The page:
Dance, water, time, and numbers. These are the four elements I wanted to investigate last summer when I began working on (what would become) Of Gods and Sea Creatures. As I explored what each element felt like to embody on its own, I also searched for connections between them. I manifested a huge (invisible) telephone in the space in front of me that just wouldn’t work, no matter how many different numbers I punched. I ran around the dance studio with a sheet on my back like a cape, channeling my inner two-year old. I spilled water everywhere and soaked it up with my clothes. I danced to my favorite song (which, unlike everything else listed here, actually made it into the final cut of the piece).
The fifth element (after dance, water, time, and numbers) came about serendipitously. At the time, I was living in (what was once) East Germany, and there I found an old rusty pipe that had lots and lots of strips of weather-worn fabric wrapped around it. Most of the fabric is unrecognizable as fabric at all; it looks and feels more like plastic, or rubber. Some of it, however, has retained its fabric-like integrity and its patterns and colors are discernible. It is beautiful and kind of repulsive at the same time. The owner of the land told me that the women who lived on the farm before her had probably wrapped the fabric around the pipes to keep them from getting too cold and bursting in the winter. I was so transfixed with the material - and with the story of the East German woman - that I made a mask out of the strips of fabric.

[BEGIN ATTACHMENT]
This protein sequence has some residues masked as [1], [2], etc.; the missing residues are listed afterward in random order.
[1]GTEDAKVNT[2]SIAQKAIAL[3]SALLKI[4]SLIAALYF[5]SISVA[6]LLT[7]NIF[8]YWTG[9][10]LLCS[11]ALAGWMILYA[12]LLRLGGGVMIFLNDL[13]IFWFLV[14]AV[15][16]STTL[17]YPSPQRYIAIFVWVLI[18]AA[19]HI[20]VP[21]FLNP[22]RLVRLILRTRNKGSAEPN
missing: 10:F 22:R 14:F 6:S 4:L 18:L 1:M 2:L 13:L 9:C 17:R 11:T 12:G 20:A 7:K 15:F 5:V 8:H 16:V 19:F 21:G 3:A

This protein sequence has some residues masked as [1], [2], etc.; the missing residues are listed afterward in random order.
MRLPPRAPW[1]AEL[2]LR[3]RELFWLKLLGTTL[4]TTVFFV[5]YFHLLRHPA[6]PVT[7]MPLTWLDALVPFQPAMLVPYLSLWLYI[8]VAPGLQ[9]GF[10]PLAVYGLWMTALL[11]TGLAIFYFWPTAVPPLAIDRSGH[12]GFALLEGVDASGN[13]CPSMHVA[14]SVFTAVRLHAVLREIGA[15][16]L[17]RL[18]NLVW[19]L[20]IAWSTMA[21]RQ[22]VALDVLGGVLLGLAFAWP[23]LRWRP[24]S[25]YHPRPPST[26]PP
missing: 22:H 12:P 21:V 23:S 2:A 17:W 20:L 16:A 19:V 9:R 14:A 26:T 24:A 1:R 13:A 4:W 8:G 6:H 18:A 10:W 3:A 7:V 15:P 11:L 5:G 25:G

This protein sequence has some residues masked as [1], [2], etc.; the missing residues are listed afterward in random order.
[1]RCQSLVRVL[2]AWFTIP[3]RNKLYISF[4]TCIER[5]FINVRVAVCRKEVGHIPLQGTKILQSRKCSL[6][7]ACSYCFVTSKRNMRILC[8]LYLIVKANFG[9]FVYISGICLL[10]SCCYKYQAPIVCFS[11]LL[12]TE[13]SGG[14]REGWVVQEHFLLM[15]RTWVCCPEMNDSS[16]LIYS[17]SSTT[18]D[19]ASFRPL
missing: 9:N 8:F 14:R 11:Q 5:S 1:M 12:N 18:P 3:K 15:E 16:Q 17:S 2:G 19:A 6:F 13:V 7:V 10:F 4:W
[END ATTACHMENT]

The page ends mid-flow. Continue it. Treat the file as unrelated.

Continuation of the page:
And somehow, Of Gods and Sea Creatures came to life.
This piece is a moving collage of images, the meaning of which is constantly shifting according to a logic that is sometimes mysterious, and at other times very clear. Using recognizable music, movement, and materials, the audience can go on this ride and experience through the dancer moments of joy and surrender, calm and tumult.
To watch an excerpt from the piece, visit https://vimeo.com/155318347